The other week I got the opportunity to see Perseption, the final collections from UQÀM’s École Supérieure de Mode de Montréal’s (aka Montreal Graduate School of Fashion Design) graduating class. Watching new designers before they get established is always exciting, and I’m clearly not the only one who thinks this way—when I arrived at the venue, it was nearly full. It was so full, in fact, that spectators were already finding standing room along the walls. Unlike most fashion shows, this one didn’t have a typical runway; instead, it was diamond shaped with four runways emanating from the centre, creating a chaotic, almost disorienting effect as models came and went from all directions.
The evening opened with Coupé à Vif by Duc C. Nguyên, which was all about playing with curves and creating volume where it’s unexpected. The red linen dresses were classic in shape but had geometric tweaks, a bustle here, hip triangles there. The look that got my attention was an A-line dress that left the model’s breasts exposed. I liked the edginess of it and her daringness to pull it off. All of the pieces were well-crafted and pretty, but this one made me think Nguyên could hold his own with the big leagues.
Mélanie Poupart showed a hard/soft mix (a tailored skirt paired with a draped top, for example) in her collection Hi, My Name Is… which took inspiration from grief. I quite liked the floaty organza clutches that the models carried down the runway. The final model, dressed in a figure hugging, long, white dress, came out on pointe and seemed to sum up the fluidity the designer was going for.
Where Poupart took inspiration from the fluid, Catherine Métivier took inspiration from the concrete. Her collection Série had an industrial feel and used utilitarian fabrics like wool and felt. Her quirky caps were great and an oversized grey felt T-shirt had me thinking of Joseph Beuys. But it was a simple A-line coat that proved this designer’s forte is outerwear—I could’ve seen an entire collection of coats like that parade down the runway.
Of all the collections, Christine Charlebois’s UNI-FORME was the stand out for me. It felt cohesive in mood, attitude, and form. Many of the pieces—cigarette pants, shirts with raglan sleeves, structured jackets—were layered, and I could imagine easily pairing them with other pieces in the collection. She also brought menswear into the mix, as the only student to do so, which added to the feeling of newness.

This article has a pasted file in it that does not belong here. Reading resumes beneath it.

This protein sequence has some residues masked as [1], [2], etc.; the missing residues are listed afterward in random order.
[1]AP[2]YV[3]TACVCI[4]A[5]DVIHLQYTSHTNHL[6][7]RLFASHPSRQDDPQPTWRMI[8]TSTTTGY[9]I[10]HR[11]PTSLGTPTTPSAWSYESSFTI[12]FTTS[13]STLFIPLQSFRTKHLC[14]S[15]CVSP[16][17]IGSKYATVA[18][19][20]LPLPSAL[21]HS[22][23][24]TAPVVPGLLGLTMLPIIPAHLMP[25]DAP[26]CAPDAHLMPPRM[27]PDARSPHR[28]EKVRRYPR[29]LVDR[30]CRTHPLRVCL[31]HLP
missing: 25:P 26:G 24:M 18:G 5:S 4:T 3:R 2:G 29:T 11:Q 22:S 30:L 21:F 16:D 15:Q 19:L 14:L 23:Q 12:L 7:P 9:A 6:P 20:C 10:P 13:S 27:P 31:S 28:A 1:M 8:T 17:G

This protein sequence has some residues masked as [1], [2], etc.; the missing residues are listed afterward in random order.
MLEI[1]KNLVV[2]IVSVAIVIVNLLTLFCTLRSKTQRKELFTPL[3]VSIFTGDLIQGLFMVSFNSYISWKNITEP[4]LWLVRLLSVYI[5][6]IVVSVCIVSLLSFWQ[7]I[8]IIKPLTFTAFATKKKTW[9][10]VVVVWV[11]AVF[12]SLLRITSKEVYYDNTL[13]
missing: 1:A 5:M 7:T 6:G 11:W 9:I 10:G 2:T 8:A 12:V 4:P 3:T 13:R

Yandi Morgado totally impressed me with his collection Chemise2. How he was able to construct these pieces, which seemed to be made of paper, I’ll never know. The opening garment, a button-down shirt that started off tartan and faded to white, was brilliant. Though a white short-sleeved shirtdress was totally wearable, the tartan shirtdress with an oversized sleeve for a train won for humour.
With her collection Feel, Laura Lapointe turned her draped pieces into therapeutic fashion with the inclusion of neodymium magnets. Everything about this collection yelled comfort, from the cozy, shawl-like jackets to the models’ attire of leggings and flats. It was the type of collection you could easily picture all types of women donning every day.
The show closed with Marilou Cormier Béïque’s unconventional bridal-wear with Le Mariage et Le Bourse. I was completely blown away by the opening look—a three-tiered dress with lace smocking. Also adventurous and totally wearable was a knee-length baby doll dress with a lace hood. I also loved the fabric; the garments had a particular rigidity to them and looked as though they’d been made of neoprene. Though the collection was based on the fluctuation of the stock market, it gave me a futuristic goth vibe rather than a Wall Street one.
While the show itself was fun, I went home that night mostly excited about where these designers are headed. If this marks the start of their careers, I can only anticipate what will happen next.
text by Sacha Jackson
photography by Jean-François Hamelin